What follows are recommendations of Vanguard Education. These recommendations should be altered to fit each individual student.

Begin with Saxon 3. This is a United States grade 3 (Commonwealth year 5) mathematics book. Vanguard Education recommends that Saxon 1 and 2 not be used.

The Saxon 3 lessons are divided into part A and part B. On the first day of mathematics class, the student does all of Lesson 1.

Beginning on the second day of class, the student does one numbered lesson over two daysâ€™ time. For the first day of a lesson, do the math meeting and the lesson. On the second day, the student completes sides A and B of the worksheet. At this pace, it will take the student more than a year to complete Saxon 3.

Saxon 3 has tests. If there is a test and a worksheet (side A and B) in the same lesson, do the test and the math meeting the first day, and do the lesson and worksheet (A and B) on the second day. If there is a test and no worksheet for the lesson, then do the math meeting and then the test on the first day. The second day is for corrections on the test and teaching the lesson.

When the student completes Saxon 3, the student begins Saxon 54 on the following day. Begin with whole lessons daily. If the child becomes bogged down and spends excessive time on math, switch to half lessons as described below.

Flash cards are cards with simple addition, subtraction, multiplication, and division problems on them. The purpose of flash cards is to assist the student in memorizing simple mathematics problems, such as 2+3= , 7-3= , 5x5= , 36÷6= . Flash cards are used in the Saxon lessons. The book tells when to use them.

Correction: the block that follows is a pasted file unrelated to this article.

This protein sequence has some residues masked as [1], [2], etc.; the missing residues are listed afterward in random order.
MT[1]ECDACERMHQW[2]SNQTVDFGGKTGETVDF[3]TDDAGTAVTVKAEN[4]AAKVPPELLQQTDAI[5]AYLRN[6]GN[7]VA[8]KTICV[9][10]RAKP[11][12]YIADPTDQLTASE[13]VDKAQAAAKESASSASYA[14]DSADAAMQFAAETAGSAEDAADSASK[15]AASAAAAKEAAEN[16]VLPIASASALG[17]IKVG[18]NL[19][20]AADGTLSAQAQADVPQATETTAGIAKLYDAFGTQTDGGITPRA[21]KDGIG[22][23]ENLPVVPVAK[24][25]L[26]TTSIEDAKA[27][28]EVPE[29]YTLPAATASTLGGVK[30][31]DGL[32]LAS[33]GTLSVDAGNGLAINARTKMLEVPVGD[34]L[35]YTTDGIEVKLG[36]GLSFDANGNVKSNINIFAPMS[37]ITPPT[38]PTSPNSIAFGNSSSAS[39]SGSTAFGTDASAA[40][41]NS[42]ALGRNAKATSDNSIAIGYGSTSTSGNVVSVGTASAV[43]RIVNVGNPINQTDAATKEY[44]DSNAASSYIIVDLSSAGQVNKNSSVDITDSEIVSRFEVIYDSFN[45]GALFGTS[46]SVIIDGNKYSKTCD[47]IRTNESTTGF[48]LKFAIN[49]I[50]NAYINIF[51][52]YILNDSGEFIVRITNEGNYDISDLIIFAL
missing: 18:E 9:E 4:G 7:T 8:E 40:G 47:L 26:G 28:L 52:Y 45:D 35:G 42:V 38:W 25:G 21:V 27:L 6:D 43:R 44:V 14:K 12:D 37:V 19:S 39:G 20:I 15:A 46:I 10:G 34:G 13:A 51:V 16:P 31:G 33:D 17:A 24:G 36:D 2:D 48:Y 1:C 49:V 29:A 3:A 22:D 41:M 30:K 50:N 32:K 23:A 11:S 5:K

### HOW TO TEACH

The Saxon 3 book gives instructions to the teacher on what to do for each lesson. Younger students will require larger amounts of interaction with the teacher. Plan on sitting and teaching the entire lesson to the child. Then let the child do the problems. If the child needs help with a particular problem, the child needs to ask the teacher for help.When the child has completed the problems, the teacher scores the student's work. How?

It is very important that mathematics teach the child

*how*to think, and

*how*to solve problems. The child

*must*show work. The only exception is the early problems, where the child is reciting a memorized answer or reading a chart/graph/scale. The amount of work shown is at the discretion of the teacher.

We cannot cover every problem that may arise when teaching. You are the teacher. It is you who must identify and correct the varied problems that may arise when teaching.

(1) HOW TO BEGIN (You are on this page)

*(2) HOW TO SCORE THE STUDENT'S WORK*

(3) CORRECTIONS AND REMEDIATION